Jimenez overcomes wandering readers in 67 at Cologuard Classic | Sports News


By JOHN MARSHALL, AP Sports Reporter

TUCSON, Ariz. (AP) — Miguel Angel Jimenez shot his penultimate practice of the day in the water and still saved par. The next ride stopped so close to the water that it couldn’t get into a regular position, leading to a bogey.

Jimenez’ driver may have dropped him late, but his putter worked all day, putting the Spaniard in position to win for the second time in three PGA Tour Champions starts this season.

Jimenez overcame errant drives on the final two holes to shoot a 5-under 67 on Saturday and take a two-shot lead in the final round of the Cologuard Classic.

“The putter feels good today, much better than yesterday,” Jimenez said. “The game is very solid, but the putting today…I made a few putts.”

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Jimenez shared the first-round lead with Jeff Sluman after a 66 and had a three-stroke lead as he headed for the 17th tee. The 58-year-old managed to save par after hitting the water on the par-5 hole, but closed with a bogey after nearly hitting the water on the par-4 18. He was under 11.

Sluman shot 69 to reach 9 under in his bid to win on the senior circuit for the first time since 2014. Jerry Kelly was also two shots behind a 67, with Gene Sauers (68) and Woody Austin (69) at 8 under .

Defending Charles Schwab Cup champion Bernhard Langer was four shots behind a 67. The 64-year-old broke his own record as the oldest winner in PGA Tour champion history last week at the Chubb Classic with his 43rd career win, two behind Hale Irwin’s record. .

Jimenez opened the season with his 11th PGA Tour Champions victory at the Mitsubishi Electric Championship in Hawaii and finished fifth last week in Florida. He holed a hole-in-one on the par-3 seventh in his first round at Tucson National and notched the second of three consecutive birdies in the second round by completing a 40-foot putt on the same hole.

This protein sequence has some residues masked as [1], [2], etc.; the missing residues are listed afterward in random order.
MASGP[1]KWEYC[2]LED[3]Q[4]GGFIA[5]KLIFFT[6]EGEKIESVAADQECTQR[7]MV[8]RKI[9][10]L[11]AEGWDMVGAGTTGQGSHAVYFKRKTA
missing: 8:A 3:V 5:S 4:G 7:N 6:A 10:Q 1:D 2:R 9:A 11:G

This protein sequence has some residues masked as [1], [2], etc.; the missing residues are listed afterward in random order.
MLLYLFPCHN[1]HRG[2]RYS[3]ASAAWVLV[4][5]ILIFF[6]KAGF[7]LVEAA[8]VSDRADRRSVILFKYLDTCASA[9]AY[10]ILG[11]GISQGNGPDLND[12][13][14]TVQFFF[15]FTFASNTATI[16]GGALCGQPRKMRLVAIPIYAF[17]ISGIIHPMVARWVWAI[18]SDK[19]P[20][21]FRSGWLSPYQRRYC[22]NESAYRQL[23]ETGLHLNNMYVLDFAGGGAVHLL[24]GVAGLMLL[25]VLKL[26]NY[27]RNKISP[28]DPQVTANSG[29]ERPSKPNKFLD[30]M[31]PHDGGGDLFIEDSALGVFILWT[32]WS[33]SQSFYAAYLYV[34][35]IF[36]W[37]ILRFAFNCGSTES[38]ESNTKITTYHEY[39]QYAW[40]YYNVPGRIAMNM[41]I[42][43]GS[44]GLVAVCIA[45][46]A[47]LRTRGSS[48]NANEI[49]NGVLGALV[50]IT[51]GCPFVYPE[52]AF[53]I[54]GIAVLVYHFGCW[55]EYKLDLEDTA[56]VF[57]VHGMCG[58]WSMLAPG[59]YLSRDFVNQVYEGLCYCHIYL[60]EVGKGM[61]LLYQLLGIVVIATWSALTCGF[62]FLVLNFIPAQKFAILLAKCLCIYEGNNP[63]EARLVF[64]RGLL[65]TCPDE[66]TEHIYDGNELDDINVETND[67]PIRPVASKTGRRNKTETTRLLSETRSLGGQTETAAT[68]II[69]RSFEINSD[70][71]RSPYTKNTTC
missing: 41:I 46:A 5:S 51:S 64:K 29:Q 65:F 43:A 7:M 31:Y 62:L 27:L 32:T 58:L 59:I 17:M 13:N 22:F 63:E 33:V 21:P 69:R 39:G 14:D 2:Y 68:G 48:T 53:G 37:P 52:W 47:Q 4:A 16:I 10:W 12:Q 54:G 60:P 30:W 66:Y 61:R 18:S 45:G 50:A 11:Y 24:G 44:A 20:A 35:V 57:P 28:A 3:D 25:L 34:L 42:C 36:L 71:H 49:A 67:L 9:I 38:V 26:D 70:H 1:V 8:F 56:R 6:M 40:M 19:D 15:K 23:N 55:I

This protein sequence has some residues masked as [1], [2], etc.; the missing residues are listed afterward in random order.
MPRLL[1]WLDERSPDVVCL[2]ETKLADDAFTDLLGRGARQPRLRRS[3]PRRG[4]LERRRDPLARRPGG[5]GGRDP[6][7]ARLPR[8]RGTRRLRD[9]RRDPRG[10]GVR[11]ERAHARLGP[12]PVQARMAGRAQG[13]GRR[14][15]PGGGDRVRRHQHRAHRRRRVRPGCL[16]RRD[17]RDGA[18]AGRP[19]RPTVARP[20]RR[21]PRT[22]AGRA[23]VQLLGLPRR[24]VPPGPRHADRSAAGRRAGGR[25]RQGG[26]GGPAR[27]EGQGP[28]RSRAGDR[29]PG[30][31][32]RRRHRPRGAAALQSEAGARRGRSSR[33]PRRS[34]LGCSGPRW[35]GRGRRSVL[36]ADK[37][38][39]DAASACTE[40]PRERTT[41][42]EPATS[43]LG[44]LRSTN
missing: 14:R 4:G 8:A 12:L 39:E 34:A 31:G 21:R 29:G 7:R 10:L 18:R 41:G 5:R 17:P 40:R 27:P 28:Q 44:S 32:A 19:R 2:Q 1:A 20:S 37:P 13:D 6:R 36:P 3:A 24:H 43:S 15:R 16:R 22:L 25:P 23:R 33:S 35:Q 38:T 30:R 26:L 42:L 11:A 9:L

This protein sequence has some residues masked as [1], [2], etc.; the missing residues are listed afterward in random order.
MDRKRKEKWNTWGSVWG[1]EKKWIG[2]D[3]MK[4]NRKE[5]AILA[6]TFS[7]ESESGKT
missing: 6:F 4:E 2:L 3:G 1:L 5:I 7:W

Jimenez birdied about 20 feet on the par-4 15th and missed another on the par-3 16th before getting in trouble.

His lead at three, Jimenez fired his tee shot into the water to the left of the 17th fairway and had to take a fall about 300 yards out. He carved a fairway wood out of a strand of trees in a greenside bunker and got up and down for par.

Jimenez fired a second straight tee shot at the No. 18 and took a break when a cable prevented his ball from rolling through the water. Unable to take a regular stance, he was forced to play wide and hit his third shot from 151 yards, two putts from 40 feet for a closing bogey.

“I tried to make a par, of course,” he said. “I hit a shot on the green and hit a really good putt and he almost got in. That’s the game.”

Sluman got off to a good start with three birdies on his first three holes before a tee shot into the par-4 sixth fairway bunker led to a bogey. He made 10 straight pars before putting in two shots from the fringe on the par-5 17th and just missed a birdie putt on the No. 18.

Sluman has finished in the top 10 in 55 starts over the past three seasons, but has put himself in a strong position in the desert.

“I like my place right now and we’re going to go out and hopefully play as laid back and as carefree as possible,” Sluman said.

Kelly cleared a first-round 68, including a failed par-save attempt from atop a grandstand. The eight-time PGA Tour Champions winner spent Friday afternoon working with coach Jim Schuman and again ahead of his round on Saturday.

Kelly had much better control of his swing in the second round as he birdied three times to turn the front nine 2-under 34. He added another birdie on the par-5 12th and closed strong, with birdies on the numbers 16-17 – the second after going up and down from a greenside bunker on par 5.

“I still had a few loose shots a few times, but overall it was a lot better than yesterday,” Kelly said. “Just keep making putts here, giving yourself chances because you can get a lot of them.”

He’s going to need it on Sunday like Jimenez does.

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